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Parasite Infection Linked to Amphibian Malformations in the Western United States


A collaborative effort among several university and USGS scientists has shown that malformations in amphibians in several western lakes were related to the presence of infections caused by a parasite (Ribeiroia Ondatrae) and were not related to a variety of other suspected factors, including the presence of pesticides in the aquatic environment. The team of scientists analyzed 12,000 individual amphibians representing 11 different species and, for the first time, have linked limb malformations to parasite infections on a regional scale. Amphibian health is intricately dependent on the health of the aquatic environment and therefore amphibians are excellent indicator organisms of environmental contamination. The lack of a relation between pesticides and amphibian limb malformation found in this study has removed lingering doubts that the two were linked and enables scientists and resource managers to more accurately focus their continuing efforts to find causal mechanisms related to amphibian limb malformations and amphibian health in general.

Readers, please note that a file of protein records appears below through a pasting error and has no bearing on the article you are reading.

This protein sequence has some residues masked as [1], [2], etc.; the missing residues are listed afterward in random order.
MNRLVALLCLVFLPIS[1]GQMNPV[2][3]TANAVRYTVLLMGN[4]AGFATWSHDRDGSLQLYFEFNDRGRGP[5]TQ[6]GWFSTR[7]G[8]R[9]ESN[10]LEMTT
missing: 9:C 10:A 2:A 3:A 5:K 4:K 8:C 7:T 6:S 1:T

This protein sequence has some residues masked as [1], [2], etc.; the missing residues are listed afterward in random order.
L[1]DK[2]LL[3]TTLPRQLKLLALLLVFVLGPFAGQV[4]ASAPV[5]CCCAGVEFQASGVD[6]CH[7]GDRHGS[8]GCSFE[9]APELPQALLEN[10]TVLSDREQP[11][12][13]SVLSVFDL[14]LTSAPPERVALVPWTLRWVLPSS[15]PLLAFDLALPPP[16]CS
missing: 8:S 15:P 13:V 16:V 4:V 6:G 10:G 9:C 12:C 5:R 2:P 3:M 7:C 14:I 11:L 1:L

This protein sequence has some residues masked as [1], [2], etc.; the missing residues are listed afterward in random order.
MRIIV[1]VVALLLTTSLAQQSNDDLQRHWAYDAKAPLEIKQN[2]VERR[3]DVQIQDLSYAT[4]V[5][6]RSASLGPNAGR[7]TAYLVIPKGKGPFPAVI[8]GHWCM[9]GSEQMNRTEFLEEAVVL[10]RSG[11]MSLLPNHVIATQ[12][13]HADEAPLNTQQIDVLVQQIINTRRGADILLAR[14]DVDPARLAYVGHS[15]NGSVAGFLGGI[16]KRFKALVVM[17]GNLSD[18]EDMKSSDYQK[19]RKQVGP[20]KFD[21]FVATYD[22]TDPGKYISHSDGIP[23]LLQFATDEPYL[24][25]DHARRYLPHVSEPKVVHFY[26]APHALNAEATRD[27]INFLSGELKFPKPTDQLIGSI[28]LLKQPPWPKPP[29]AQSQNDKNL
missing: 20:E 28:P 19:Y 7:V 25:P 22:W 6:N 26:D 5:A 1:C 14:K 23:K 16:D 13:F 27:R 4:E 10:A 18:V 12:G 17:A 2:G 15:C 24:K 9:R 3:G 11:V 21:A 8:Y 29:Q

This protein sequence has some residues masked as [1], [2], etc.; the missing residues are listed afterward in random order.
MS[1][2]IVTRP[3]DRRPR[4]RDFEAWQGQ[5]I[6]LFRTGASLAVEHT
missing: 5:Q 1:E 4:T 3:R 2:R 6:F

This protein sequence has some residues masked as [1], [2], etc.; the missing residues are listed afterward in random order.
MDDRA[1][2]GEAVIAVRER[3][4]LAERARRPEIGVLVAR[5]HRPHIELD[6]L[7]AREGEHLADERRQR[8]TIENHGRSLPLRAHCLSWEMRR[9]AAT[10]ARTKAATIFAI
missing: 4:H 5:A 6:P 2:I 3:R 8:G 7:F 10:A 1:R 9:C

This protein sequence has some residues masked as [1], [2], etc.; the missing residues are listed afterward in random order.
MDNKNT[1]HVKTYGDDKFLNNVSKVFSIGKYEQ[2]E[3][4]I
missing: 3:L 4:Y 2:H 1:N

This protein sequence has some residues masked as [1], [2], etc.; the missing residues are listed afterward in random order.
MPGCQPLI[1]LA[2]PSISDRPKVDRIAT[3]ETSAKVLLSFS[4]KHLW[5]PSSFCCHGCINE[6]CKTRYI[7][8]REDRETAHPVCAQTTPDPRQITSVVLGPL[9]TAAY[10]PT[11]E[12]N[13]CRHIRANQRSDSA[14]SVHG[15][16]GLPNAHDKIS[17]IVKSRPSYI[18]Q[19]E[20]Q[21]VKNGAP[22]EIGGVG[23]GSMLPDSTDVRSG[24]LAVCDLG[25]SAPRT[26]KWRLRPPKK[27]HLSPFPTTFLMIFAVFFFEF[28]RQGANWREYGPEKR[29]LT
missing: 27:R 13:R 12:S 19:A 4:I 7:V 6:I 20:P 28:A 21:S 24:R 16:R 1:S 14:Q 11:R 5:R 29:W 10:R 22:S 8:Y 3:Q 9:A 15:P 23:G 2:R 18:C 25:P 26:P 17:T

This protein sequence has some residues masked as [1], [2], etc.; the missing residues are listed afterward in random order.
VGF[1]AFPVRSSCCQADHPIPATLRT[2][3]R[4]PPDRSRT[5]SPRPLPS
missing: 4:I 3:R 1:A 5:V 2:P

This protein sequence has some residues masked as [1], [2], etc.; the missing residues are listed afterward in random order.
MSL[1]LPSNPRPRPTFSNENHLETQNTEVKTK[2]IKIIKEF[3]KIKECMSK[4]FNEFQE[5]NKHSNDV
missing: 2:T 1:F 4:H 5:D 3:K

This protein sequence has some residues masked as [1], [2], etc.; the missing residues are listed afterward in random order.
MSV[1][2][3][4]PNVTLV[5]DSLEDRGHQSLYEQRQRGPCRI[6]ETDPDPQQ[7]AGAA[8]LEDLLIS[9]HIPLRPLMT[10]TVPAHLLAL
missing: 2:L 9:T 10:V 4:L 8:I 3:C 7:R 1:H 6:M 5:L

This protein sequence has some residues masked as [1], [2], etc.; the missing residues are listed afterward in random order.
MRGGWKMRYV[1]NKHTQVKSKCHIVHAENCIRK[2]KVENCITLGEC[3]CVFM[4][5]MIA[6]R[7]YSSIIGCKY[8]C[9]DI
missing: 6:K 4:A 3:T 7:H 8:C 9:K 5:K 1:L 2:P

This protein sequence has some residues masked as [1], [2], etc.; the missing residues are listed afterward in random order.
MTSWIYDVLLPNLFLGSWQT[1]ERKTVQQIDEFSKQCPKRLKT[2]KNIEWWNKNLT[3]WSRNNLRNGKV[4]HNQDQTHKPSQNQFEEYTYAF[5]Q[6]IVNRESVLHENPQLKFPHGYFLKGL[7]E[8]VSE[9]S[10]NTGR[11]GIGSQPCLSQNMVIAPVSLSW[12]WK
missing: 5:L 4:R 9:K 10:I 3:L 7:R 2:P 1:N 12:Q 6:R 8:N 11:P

Johnson, P.T.J., Lunde, K.B., Thurman, E.M., Ritchie, E.G., Wray, S.N., Sutherland, D.R., Kapfer, J.M., Frest, T.J., Bowerman, Jay, and Blaustein, A.R., 2002, Parasite (Ribeiroia ondatrae) infection linked to amphibian malformations in the western United States: Ecological Monographs, v. 72, no. 2., p. 151-168.

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